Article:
Oman: More Support for Entrepreneurs
By staff - Fri Aug 03, 5:32 pm
U.S.-ARAB CHAMBER SUPPORTS
ENTREPRENEURSHIP AND SMALL BUSINESS
DEVELOPMENT IN THE SULTANATE OF OMAN
Encouraging Job Creation Through Small &
Medium-Sized Enterprises is a High Priority in the
Government of Oman’s “Vision 2020″ Initiative
In a recent visit to the Sultanate of Oman, leadership of the National U.S.-Arab Chamber of Commerce (NUSACC) met with government officials and business leaders to promote entrepreneurship and growth among small and medium-sized enterprises (SMEs) in Oman. As a follow-up to that visit, NUSACC organized a “Western Road Show” and an Ambassadors Forum that highlighted opportunities for American SMEs to partner with their counterparts in Oman.
“Oman is an excellent example of how leaders in the region, starting at the very top, are encouraging their business communities to play a more assertive role in job creation and economic growth,” said David Hamod, President & CEO of the U.S.-Arab Chamber. “Working hand-in-hand with the Oman Chamber of Commerce & Industry (OCCI), our Chamber looks forward to sharing success stories and best practices — developed in the United States — that are intended to help Omani start-ups.”
H.E. Khalil bin Abdullah Al Khonji, Chairman of the Oman Chamber of Commerce and Industry, is an advocate for job creation through entrepreneurship. He says, “Small and medium-sized enterprises make up the largest portion of the Omani private sector, and SMEs play a significant role in job creation relevant to many different levels of educational and practical qualifications.” In order to foster this important role, he continues, “Entrepreneurs should benefit from the relationships that connect them with other business communities, including that of the United States, with which we have developed a unique partnership that will facilitate forward progress and development.”
OCCI and the National U.S.-Arab Chamber of Commerce recently announced plans to launch the Oman-U.S. Joint Business Council, a cooperative venture between the two chambers of commerce. Promoting start-ups, facilitating job creation, and matchmaking for Omani and American SMEs will be a key part of the new Joint Business Council’s work program.
Omani Government Support for Start-Ups
A work program along these lines is expected to have strong support from H.E. Ali bin Masoud bin Ali Al Sunaidi, Oman’s Minister of Commerce and Industry (MOCI), who has taken a keen interest in supporting start-ups. His ministry oversees the Directorate General for Small and Medium Enterprises, and the minister recently issued Circular 1/2012, which defines the size of companies in Oman according to numbers of workers and annual revenues.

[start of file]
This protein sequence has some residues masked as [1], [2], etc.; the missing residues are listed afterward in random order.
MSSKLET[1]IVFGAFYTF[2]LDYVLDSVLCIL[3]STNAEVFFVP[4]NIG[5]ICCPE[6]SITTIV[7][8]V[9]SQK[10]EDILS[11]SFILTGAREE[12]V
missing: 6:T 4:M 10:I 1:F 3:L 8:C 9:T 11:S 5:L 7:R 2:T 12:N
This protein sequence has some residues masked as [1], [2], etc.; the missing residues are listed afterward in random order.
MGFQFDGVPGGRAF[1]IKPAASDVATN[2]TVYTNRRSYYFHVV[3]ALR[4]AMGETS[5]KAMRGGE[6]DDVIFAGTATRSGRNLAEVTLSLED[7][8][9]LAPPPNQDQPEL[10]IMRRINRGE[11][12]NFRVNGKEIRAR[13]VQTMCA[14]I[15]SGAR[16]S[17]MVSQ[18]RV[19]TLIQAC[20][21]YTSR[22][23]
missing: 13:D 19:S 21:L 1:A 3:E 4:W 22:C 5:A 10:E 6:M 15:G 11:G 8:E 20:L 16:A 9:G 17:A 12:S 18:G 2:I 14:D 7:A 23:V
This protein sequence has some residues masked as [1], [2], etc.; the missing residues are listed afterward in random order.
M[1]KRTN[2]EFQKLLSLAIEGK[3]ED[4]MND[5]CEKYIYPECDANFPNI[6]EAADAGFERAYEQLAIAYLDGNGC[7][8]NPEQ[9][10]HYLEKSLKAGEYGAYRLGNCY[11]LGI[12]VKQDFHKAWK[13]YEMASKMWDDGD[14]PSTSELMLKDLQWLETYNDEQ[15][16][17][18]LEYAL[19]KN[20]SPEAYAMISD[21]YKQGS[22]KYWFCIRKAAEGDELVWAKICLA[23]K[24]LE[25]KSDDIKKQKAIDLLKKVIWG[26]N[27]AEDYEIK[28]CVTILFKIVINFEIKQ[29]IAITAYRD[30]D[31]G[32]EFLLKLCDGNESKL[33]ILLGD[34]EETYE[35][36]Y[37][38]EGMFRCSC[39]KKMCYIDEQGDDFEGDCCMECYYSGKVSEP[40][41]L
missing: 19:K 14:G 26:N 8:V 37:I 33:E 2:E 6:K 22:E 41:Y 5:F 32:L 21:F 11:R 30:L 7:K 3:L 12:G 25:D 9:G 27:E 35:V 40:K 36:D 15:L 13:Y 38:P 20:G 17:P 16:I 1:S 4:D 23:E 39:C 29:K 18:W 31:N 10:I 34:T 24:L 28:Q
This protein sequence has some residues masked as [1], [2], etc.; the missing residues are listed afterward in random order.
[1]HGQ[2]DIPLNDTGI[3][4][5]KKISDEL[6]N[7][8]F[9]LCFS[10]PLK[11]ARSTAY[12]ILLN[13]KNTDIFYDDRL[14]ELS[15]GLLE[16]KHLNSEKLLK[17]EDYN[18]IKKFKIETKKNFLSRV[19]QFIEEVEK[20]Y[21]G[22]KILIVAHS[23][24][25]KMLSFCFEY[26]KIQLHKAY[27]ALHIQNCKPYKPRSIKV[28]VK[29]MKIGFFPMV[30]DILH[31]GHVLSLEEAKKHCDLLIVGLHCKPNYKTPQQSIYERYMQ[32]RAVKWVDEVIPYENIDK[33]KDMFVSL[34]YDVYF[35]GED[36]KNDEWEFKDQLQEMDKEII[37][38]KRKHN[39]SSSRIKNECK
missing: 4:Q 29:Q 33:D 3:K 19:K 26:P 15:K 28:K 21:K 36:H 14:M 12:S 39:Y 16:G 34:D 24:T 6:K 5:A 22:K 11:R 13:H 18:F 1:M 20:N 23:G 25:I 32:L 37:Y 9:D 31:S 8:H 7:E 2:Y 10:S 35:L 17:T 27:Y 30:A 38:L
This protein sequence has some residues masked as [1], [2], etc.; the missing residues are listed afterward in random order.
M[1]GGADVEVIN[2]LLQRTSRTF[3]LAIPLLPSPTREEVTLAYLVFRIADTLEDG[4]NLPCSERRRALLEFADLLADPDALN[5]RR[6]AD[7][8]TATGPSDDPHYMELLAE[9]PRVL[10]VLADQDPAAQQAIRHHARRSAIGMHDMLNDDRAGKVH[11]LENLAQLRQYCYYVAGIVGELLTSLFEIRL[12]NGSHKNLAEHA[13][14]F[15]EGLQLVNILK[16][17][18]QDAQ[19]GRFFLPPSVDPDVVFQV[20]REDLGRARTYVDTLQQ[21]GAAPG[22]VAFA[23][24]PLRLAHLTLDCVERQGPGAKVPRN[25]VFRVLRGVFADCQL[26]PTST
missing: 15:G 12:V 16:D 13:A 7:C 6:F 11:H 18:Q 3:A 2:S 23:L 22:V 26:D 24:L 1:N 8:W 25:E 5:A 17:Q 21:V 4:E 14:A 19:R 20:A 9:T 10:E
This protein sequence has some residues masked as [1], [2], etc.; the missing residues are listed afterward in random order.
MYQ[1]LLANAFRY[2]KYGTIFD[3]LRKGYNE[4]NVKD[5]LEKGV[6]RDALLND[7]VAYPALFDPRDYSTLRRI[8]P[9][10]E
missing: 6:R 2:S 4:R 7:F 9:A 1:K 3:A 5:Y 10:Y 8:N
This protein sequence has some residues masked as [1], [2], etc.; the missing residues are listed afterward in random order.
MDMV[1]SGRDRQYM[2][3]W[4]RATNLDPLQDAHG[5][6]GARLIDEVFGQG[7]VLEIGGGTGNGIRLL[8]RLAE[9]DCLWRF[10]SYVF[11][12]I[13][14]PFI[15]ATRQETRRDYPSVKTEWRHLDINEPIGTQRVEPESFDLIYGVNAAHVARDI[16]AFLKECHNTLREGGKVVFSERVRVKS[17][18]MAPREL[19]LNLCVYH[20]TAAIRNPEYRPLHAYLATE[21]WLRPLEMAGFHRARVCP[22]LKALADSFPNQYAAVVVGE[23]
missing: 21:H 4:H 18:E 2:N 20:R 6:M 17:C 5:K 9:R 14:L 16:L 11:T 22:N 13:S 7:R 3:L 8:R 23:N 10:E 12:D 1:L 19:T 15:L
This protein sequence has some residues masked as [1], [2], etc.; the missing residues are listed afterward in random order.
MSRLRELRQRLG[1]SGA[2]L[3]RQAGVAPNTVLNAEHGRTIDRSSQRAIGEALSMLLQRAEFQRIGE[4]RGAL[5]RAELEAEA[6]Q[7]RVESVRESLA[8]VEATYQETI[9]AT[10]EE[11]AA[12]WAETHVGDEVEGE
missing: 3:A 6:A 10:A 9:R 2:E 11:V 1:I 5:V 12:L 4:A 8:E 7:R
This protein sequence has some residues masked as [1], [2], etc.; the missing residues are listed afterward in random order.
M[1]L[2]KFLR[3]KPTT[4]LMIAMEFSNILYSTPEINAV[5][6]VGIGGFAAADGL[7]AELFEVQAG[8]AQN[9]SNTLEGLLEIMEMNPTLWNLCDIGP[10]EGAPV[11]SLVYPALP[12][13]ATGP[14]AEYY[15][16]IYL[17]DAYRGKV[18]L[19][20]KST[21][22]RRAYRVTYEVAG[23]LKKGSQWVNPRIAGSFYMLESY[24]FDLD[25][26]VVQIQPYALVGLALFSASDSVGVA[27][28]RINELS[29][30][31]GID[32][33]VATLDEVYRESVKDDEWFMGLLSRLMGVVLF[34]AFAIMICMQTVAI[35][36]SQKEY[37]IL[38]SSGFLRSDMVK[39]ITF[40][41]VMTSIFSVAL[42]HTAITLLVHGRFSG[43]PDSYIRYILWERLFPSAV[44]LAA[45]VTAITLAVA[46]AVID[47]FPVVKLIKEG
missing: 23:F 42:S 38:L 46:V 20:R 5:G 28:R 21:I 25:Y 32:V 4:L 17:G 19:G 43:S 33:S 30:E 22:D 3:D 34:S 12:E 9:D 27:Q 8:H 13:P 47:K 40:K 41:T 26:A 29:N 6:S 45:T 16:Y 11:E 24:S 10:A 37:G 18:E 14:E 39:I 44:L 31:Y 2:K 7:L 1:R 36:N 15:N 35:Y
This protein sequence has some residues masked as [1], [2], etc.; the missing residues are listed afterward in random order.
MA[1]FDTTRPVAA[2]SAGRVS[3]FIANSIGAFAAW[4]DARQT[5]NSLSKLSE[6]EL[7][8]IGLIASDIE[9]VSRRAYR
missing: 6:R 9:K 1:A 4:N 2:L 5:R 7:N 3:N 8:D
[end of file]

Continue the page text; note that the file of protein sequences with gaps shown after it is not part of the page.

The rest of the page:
The Circular defines: Micro Enterprises as establishments with fewer than five employees and annual sales of less than 25,000 Omani Riyals (about $65,000); Small Enterprises as establishments with five to nine employees and annual sales ranging from 25,000 to 250,000 Omani Riyals (about $650,000); Medium-Sized Enterprises as those with 10-99 employees and annual sales ranging from 250,000 to 1.5 million Omani Riyals (about $3.9 million).
At the Oman Economic Forum in April, Minister Al Sunaidi said this about the importance of job creation: “The Government has been reacting to this challenge in many ways, including bridging the gap between the public and private sectors through raising the minimum wage in the private sector and facilitating procedures for changing positions between the two sectors.” Moreover, he noted, the Omani Government has “increased job opportunities in the government sector, placed greater emphasis on education, and raised the standard of social services. We believe that the coming period should take into consideration the expansion of general economic activities — through the encouragement of small and medium-sized enterprises — so that they are able to play a greater role in creating job opportunities for Omanis and, consequently, in playing a more effective role in the economic cycle.”
Minister Al Sunaidi’s assessment hews closely to Oman’s priorities as outlined in the government’s “Vision 2020″ strategic plan, which bolsters the Sultanate’s economy by strengthening human resources, growing the private sector, and increasing diversification. Promotion of Small and Medium-sized Enterprises (SMEs) is an integral part of this initiative, which states that SMEs should be responsible for 50 percent of Oman’s manufacturing by the year 2020. SMEs will also be responsible for providing increased services through partnerships with such entities as the Information Technology Authority (ITA) and Knowledge Oasis Muscat (KOM), which serves as a magnet for high tech innovation. (For further information about the key role that ITA played in NUSACC’s 2012 High Tech Road Show, please click here.)
U.S. Government Support for Small Business
The U.S. Embassy in Muscat has actively supported efforts to increase opportunities for small companies in both Oman and United States. Last year’s Oman-U.S. Economic Forum, for example, drew scores of companies and highlighted ways that American and Omani firms could partner in trade and investment ventures. More recently, the U.S. Embassy organized a roundtable discussion at the Ambassador’s residence to introduce key decisionmakers in Oman’s banking sector to new-to-market American companies now doing business in Oman. David Hamod, President & CEO of NUSACC, was invited to participate. Much of the discussion at the roundtable focused on financing for small and medium-sized enterprises (SMEs) through Oman’s banking system, as well as non-financing measures such as business training and government procurement reform.